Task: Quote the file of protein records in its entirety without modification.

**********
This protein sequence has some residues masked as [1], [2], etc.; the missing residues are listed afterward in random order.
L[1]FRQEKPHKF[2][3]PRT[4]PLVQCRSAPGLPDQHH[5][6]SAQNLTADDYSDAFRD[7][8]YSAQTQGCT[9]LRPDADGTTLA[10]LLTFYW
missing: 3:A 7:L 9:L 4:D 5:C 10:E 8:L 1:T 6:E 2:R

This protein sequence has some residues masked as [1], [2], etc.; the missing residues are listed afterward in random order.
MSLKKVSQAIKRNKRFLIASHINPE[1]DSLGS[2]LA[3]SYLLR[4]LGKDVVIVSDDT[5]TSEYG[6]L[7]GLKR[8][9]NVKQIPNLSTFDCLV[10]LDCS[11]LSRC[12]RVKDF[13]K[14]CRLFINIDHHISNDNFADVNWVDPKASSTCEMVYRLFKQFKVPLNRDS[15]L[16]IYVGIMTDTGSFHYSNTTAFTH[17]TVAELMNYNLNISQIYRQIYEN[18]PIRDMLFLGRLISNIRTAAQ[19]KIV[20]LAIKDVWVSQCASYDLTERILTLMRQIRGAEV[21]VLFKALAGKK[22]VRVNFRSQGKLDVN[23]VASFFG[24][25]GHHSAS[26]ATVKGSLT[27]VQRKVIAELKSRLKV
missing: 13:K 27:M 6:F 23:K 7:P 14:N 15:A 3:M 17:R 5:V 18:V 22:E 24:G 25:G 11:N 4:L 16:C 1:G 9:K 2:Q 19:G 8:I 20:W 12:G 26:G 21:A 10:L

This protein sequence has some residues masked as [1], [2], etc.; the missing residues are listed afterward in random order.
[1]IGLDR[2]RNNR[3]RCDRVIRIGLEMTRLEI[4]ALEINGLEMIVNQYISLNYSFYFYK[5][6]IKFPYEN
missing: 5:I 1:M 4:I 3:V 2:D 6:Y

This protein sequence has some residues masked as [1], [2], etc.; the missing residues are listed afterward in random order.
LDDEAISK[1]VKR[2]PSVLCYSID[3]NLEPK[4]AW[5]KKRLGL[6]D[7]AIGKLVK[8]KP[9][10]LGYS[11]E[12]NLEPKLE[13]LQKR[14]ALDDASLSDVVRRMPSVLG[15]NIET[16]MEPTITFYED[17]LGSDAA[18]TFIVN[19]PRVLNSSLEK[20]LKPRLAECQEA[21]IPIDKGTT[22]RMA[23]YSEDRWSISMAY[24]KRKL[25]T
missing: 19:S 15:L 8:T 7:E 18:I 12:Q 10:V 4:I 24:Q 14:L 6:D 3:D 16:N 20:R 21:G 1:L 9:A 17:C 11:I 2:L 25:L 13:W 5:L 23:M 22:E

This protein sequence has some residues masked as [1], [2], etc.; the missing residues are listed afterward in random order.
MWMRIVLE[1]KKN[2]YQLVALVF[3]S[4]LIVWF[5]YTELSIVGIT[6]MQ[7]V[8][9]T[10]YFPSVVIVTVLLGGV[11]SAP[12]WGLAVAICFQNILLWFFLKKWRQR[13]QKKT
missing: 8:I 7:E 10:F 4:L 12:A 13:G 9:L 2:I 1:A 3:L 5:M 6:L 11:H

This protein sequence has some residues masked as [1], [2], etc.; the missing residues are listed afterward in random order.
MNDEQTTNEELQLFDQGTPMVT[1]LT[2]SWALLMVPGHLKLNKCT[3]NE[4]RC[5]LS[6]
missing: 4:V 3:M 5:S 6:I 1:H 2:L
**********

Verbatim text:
This protein sequence has some residues masked as [1], [2], etc.; the missing residues are listed afterward in random order.
L[1]FRQEKPHKF[2][3]PRT[4]PLVQCRSAPGLPDQHH[5][6]SAQNLTADDYSDAFRD[7][8]YSAQTQGCT[9]LRPDADGTTLA[10]LLTFYW
missing: 3:A 7:L 9:L 4:D 5:C 10:E 8:L 1:T 6:E 2:R

This protein sequence has some residues masked as [1], [2], etc.; the missing residues are listed afterward in random order.
MSLKKVSQAIKRNKRFLIASHINPE[1]DSLGS[2]LA[3]SYLLR[4]LGKDVVIVSDDT[5]TSEYG[6]L[7]GLKR[8][9]NVKQIPNLSTFDCLV[10]LDCS[11]LSRC[12]RVKDF[13]K[14]CRLFINIDHHISNDNFADVNWVDPKASSTCEMVYRLFKQFKVPLNRDS[15]L[16]IYVGIMTDTGSFHYSNTTAFTH[17]TVAELMNYNLNISQIYRQIYEN[18]PIRDMLFLGRLISNIRTAAQ[19]KIV[20]LAIKDVWVSQCASYDLTERILTLMRQIRGAEV[21]VLFKALAGKK[22]VRVNFRSQGKLDVN[23]VASFFG[24][25]GHHSAS[26]ATVKGSLT[27]VQRKVIAELKSRLKV
missing: 13:K 27:M 6:F 23:K 7:P 14:N 15:A 3:M 17:R 5:V 18:V 22:E 24:G 25:G 11:N 4:L 16:C 1:G 9:K 2:Q 19:G 8:I 20:W 12:G 26:G 21:A 10:L

This protein sequence has some residues masked as [1], [2], etc.; the missing residues are listed afterward in random order.
[1]IGLDR[2]RNNR[3]RCDRVIRIGLEMTRLEI[4]ALEINGLEMIVNQYISLNYSFYFYK[5][6]IKFPYEN
missing: 5:I 1:M 4:I 3:V 2:D 6:Y

This protein sequence has some residues masked as [1], [2], etc.; the missing residues are listed afterward in random order.
LDDEAISK[1]VKR[2]PSVLCYSID[3]NLEPK[4]AW[5]KKRLGL[6]D[7]AIGKLVK[8]KP[9][10]LGYS[11]E[12]NLEPKLE[13]LQKR[14]ALDDASLSDVVRRMPSVLG[15]NIET[16]MEPTITFYED[17]LGSDAA[18]TFIVN[19]PRVLNSSLEK[20]LKPRLAECQEA[21]IPIDKGTT[22]RMA[23]YSEDRWSISMAY[24]KRKL[25]T
missing: 19:S 15:L 8:T 7:E 18:I 12:Q 10:V 4:I 24:Q 14:L 6:D 3:D 16:N 20:R 21:G 1:L 9:A 17:C 11:I 2:L 25:L 13:W 5:L 23:M 22:E

This protein sequence has some residues masked as [1], [2], etc.; the missing residues are listed afterward in random order.
MWMRIVLE[1]KKN[2]YQLVALVF[3]S[4]LIVWF[5]YTELSIVGIT[6]MQ[7]V[8][9]T[10]YFPSVVIVTVLLGGV[11]SAP[12]WGLAVAICFQNILLWFFLKKWRQR[13]QKKT
missing: 8:I 7:E 10:F 4:L 12:A 13:G 9:L 2:I 1:A 3:L 5:M 6:L 11:H

This protein sequence has some residues masked as [1], [2], etc.; the missing residues are listed afterward in random order.
MNDEQTTNEELQLFDQGTPMVT[1]LT[2]SWALLMVPGHLKLNKCT[3]NE[4]RC[5]LS[6]
missing: 4:V 3:M 5:S 6:I 1:H 2:L